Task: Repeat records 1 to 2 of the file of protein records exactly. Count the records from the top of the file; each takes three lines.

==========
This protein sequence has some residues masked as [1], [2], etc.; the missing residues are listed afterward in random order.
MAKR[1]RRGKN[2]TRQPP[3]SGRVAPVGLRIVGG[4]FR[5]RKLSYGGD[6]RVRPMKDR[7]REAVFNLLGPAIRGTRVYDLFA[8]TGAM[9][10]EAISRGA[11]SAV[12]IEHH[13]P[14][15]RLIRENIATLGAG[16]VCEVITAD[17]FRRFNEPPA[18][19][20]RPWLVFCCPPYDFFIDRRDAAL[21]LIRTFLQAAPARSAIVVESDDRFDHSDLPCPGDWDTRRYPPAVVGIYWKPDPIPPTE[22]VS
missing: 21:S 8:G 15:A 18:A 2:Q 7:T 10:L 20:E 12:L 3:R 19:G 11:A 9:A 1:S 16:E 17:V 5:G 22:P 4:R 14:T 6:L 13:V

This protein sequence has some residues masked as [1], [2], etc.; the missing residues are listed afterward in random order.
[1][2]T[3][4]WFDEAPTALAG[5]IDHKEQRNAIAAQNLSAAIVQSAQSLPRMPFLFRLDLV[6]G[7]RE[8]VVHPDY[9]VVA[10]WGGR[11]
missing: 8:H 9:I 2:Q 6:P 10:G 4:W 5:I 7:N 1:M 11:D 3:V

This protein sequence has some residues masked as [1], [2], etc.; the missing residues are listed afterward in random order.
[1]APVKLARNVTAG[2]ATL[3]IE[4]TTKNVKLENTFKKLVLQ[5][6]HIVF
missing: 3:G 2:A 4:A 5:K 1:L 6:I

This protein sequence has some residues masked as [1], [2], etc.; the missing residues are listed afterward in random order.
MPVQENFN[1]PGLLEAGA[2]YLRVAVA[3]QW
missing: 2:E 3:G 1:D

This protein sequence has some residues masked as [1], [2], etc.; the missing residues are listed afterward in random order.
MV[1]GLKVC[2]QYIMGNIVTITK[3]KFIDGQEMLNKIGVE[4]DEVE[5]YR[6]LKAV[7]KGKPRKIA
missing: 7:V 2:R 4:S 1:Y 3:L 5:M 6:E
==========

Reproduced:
This protein sequence has some residues masked as [1], [2], etc.; the missing residues are listed afterward in random order.
MAKR[1]RRGKN[2]TRQPP[3]SGRVAPVGLRIVGG[4]FR[5]RKLSYGGD[6]RVRPMKDR[7]REAVFNLLGPAIRGTRVYDLFA[8]TGAM[9][10]EAISRGA[11]SAV[12]IEHH[13]P[14][15]RLIRENIATLGAG[16]VCEVITAD[17]FRRFNEPPA[18][19][20]RPWLVFCCPPYDFFIDRRDAAL[21]LIRTFLQAAPARSAIVVESDDRFDHSDLPCPGDWDTRRYPPAVVGIYWKPDPIPPTE[22]VS
missing: 21:S 8:G 15:A 18:A 2:Q 7:T 10:L 20:E 12:L 3:R 19:G 11:A 9:A 1:S 16:E 17:V 5:G 22:P 4:R 14:T 6:L 13:V

This protein sequence has some residues masked as [1], [2], etc.; the missing residues are listed afterward in random order.
[1][2]T[3][4]WFDEAPTALAG[5]IDHKEQRNAIAAQNLSAAIVQSAQSLPRMPFLFRLDLV[6]G[7]RE[8]VVHPDY[9]VVA[10]WGGR[11]
missing: 8:H 9:I 2:Q 6:P 10:G 4:W 5:I 7:N 1:M 11:D 3:V